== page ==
TL;DR: Android One is huge news. Especially in Asia, where Google’s tie-in with local brands Karbonn, Micromax and Spice are driving waves of international interest towards Indian smartphone manufacturers. Every publication – from Engadget to the Economic Times of India – is talking about Android One and India. But what does this mean for us Sri Lankans?
Firstly, what IS Android One?
If you haven’t read up, Android One is Google’s attempt to bring a more unified, Nexus-like stock experience to the MASSES (that is, those of us who buy sub-$100, value-for-money smartphones). This enthusiastic blog post by Google gives the official word on why they’re doing this.
To that end, they’ve got the three abovementioned Indian smartphone manufacturers to release three phones. All three have 4.5-inch screens, 1 GB of RAM, quad-core processors, dual-SIM capability, and the kicker – Android Kitkat 4.4. All three retail for under INR 6,500. And like a Nexus, all three will get software updated directly from Google for the next two years.
Sounds epic, doesn’t it? Let’s see. Turn the dial to Sri Lanka. Karbonn and Spice have no foothold here; cut those two out. Our current hope for low-end Android bling comes is the Micromax Canvas A1, which at INR 6,499 seems to be the most expensive Android One device. As you can see, it’s a good-looking budget device that looks like a cross between a Moto G and a Nexus 5.
Now in India, this isn’t much, as BGR.in points out. Indian consumers have long since had access to the Motorola Moto E, a Kitkat phone with a dual-core processor Snapdragon and 1 GB of RAM. They’ve had the Micromax Unite 2, a 4.7 incher running Kitkat on a quad-core Mediatek processor. Meanwhile, Xiaomi’s been selling the Redmi 1S – a dirt-cheap 720p device running in a Qualcomm quad core processor that’s been selling out faster than hotcakes on Flipkart.
Neither are the components special, despite various press releases. MediaTek, which has officially inked a deal with Google for the Android One initiative, has in fact been a major player in the smartphone space for years now: their various ARM chipsets (labeled MTK) power almost every Chinese or Indian smartphone from the higher end Gionees to the cheapest Galaxy clones. In the light of all this, it looks like Google and Co. has been beaten to their own punch – in India, that is.
In Sri Lanka, we have different choices.
While flagships have always been available, our midrange market is just opening up (see our roundup of the best midrange smartphones on the market). Our budget smartphone list, initially opened by Dialog’s 10,000-rupee i35, now spans the following*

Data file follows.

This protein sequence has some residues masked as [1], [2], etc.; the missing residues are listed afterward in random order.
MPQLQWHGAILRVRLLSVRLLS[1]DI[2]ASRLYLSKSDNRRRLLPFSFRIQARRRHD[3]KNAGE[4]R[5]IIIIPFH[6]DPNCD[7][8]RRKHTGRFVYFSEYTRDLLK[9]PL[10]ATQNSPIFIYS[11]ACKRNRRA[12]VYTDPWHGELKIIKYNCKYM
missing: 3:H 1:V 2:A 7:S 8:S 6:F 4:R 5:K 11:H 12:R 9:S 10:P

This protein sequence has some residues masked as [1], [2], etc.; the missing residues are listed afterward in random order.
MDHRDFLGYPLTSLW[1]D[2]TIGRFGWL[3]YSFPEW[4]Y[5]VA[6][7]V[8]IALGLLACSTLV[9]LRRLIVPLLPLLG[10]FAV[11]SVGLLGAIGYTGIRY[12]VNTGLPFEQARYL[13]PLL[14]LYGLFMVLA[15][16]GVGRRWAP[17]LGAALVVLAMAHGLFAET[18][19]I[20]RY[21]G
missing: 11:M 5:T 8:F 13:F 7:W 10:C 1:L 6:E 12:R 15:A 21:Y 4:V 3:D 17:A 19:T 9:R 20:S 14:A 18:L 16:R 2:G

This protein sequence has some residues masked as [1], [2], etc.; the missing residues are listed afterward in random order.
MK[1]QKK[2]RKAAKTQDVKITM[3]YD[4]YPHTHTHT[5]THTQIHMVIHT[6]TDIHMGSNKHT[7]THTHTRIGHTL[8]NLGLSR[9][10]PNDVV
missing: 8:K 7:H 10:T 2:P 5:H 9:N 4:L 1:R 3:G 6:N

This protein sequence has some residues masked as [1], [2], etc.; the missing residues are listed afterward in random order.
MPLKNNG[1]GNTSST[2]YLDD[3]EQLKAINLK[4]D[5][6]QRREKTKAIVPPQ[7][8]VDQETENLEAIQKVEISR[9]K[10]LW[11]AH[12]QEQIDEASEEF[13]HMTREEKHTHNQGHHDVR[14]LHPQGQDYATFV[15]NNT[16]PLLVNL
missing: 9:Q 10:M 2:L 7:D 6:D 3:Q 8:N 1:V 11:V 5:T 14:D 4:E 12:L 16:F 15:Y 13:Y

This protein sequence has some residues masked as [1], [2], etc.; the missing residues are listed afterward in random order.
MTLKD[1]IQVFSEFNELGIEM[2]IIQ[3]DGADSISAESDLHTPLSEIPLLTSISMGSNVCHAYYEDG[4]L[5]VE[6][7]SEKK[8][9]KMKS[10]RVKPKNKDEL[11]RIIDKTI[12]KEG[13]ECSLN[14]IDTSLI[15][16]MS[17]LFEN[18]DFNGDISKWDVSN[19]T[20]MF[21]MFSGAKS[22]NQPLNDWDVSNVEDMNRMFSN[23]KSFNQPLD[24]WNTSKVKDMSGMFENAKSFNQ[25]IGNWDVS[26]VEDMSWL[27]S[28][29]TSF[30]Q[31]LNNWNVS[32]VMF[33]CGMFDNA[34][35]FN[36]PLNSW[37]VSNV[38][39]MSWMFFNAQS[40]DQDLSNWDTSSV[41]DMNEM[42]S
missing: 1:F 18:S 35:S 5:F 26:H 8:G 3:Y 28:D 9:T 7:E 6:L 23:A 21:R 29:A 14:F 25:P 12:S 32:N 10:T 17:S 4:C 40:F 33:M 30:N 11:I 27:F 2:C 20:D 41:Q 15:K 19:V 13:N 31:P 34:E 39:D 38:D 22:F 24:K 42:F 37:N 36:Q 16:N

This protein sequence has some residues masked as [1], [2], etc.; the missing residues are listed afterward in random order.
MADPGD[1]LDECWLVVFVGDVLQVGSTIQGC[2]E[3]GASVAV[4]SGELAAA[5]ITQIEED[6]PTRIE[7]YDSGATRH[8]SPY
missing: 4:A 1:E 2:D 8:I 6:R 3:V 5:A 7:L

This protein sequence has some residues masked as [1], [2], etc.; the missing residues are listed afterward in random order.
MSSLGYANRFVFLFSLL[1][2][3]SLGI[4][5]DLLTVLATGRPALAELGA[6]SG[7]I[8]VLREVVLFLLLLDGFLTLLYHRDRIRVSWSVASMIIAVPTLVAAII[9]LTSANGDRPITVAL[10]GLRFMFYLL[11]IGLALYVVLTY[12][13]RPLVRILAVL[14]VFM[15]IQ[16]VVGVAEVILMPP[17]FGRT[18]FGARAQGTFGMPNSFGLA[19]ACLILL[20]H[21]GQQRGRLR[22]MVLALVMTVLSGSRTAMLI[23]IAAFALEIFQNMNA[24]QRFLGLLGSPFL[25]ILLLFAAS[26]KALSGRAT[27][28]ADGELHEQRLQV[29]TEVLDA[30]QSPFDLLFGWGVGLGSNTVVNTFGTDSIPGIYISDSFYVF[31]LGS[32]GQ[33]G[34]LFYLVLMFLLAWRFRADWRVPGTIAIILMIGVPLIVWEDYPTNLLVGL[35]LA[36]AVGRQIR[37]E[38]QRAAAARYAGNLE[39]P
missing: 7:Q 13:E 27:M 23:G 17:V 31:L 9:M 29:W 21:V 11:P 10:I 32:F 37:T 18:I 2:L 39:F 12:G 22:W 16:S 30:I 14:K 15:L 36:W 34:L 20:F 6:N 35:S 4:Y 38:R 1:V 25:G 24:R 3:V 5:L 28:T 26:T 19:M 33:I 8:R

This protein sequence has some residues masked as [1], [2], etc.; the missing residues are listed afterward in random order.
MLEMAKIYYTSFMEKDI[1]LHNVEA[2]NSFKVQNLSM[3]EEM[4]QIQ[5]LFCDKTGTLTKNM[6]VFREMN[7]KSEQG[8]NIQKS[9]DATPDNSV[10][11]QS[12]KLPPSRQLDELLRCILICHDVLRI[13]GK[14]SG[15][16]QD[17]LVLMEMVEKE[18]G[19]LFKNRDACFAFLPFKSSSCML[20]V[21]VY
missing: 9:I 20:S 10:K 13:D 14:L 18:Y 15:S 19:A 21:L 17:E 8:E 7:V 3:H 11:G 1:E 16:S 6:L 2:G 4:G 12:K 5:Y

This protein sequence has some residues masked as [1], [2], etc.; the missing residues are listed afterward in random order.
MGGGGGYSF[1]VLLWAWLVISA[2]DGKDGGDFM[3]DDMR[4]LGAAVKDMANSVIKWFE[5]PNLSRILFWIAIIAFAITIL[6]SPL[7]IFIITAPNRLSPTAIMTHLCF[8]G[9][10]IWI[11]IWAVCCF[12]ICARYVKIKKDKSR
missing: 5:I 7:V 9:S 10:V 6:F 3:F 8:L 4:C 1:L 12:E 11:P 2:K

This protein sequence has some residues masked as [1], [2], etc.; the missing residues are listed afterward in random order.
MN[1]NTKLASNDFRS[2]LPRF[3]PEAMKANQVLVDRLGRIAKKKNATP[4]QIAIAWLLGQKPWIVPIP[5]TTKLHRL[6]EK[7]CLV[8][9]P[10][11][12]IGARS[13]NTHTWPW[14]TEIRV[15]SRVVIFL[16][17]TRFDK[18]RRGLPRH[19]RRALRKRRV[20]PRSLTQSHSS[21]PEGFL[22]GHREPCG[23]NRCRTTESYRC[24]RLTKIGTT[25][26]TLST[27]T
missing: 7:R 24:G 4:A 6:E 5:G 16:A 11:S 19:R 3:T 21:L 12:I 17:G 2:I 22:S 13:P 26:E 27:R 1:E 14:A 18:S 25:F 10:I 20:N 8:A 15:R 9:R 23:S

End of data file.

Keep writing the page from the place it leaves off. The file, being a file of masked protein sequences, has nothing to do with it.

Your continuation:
- Greentel Safari 2 – Rs 12,500
- Dialog K35 – Rs 10,000
- Dialog i43 – Rs 16,500
- Huawei Ascend Y300 – Rs 17,500
- Huawei Ascend Y330/320 – Rs 14,000
- Huawei Ascend Y511 – Rs 17,500
- Huawei Ascend Y600 – Rs 18,500
- Micromax A61 Bolt – Rs 10,000
- Micromax Canvas Music A88 – Rs 17,500
- Micromax Canvas Fun A74 – Rs 15,000
- Micromax Canvas Fun A76 – Rs 16,500
- Samsung Galaxy Star 2 Duos – Rs 12,000
- Samsung Galaxy Ace NXT – Rs 16,500
- Samsung Galaxy Trend Duos – Rs 19,000
- Samsung Galaxy S Duos 2 – Rs 16,000
- Sony Xperia E1/E1 Dual – Rs 18,000
- Sony Xperia Tipo/Tipo Dual – Rs 19,000
- Zigo Eon 6i – Rs 20,000
- A whole lot of fake Chinese Galaxy S4 and S5 models – Rs 15,000
* prices are approximate and accurate as of April 2014; sub Rs 10,000 devices have been excluded
That’s a lot of smartphones. Unfortunately only the Samsungs and the fakes can claim to be popular. A broad, sweeping inquiry reveals why. They’re either
a) dimunitive and underpowered or
b) running an outdated, resource-hungry version of Android, commonly ICS or
c) Look/feel ugly and have relatively bad build quality or
d) Have lackluster marketing and appeal
The Canvas A1’s specsheet and Micromax’s marketing muscle places it at a distinct advantage compared to all these devices. While it may face stiff competition in India, in a Sri Lankan market, it’s cheaper, far more powerful, and, to go by the photos, better-designed than the alternatives.
In India, it’s cheaper than the Micromax Canvas Fun A74, an SLR 15,000 dual-core phone we quite liked, but never really caught on. Assuming a similar price, the Canvas A1,- should it arrive, would be to our budget segment what the Nexus 5 was to the high-end smartphone lineup of yesteryear: a redefining of the term “value for money”.
But what of Xiaomi?
At the moment, Xiaomi has the most tentative of grasps. It’s been stocked in small quantities by Dialcom. Like with the Nexus 5, word of the Xiaomi Mi3 – which may very well be the best midrange smartphone in existence right now – is spreading only by word of mouth among a fairly small network of users and droid enthusiasts. Given its lack of marketing muscle and retail presence, it’s unlikely to expand beyond Colombo and into the hands of the next thousand smartphone users.
A few millions spent on marketing may change this. However, the lack of that marketing muscle, its current unavailability on local e-commerce websites and general nonexistence of dealer presence makes Xiaomi an unlikely leader in this quest for better budget smartphones.
Spice and Karbonn are, as of the time of writing, nonentities. The way things stand, it’s up to the Canvas A1 to redefine what we look for in a budget smartphone – or not.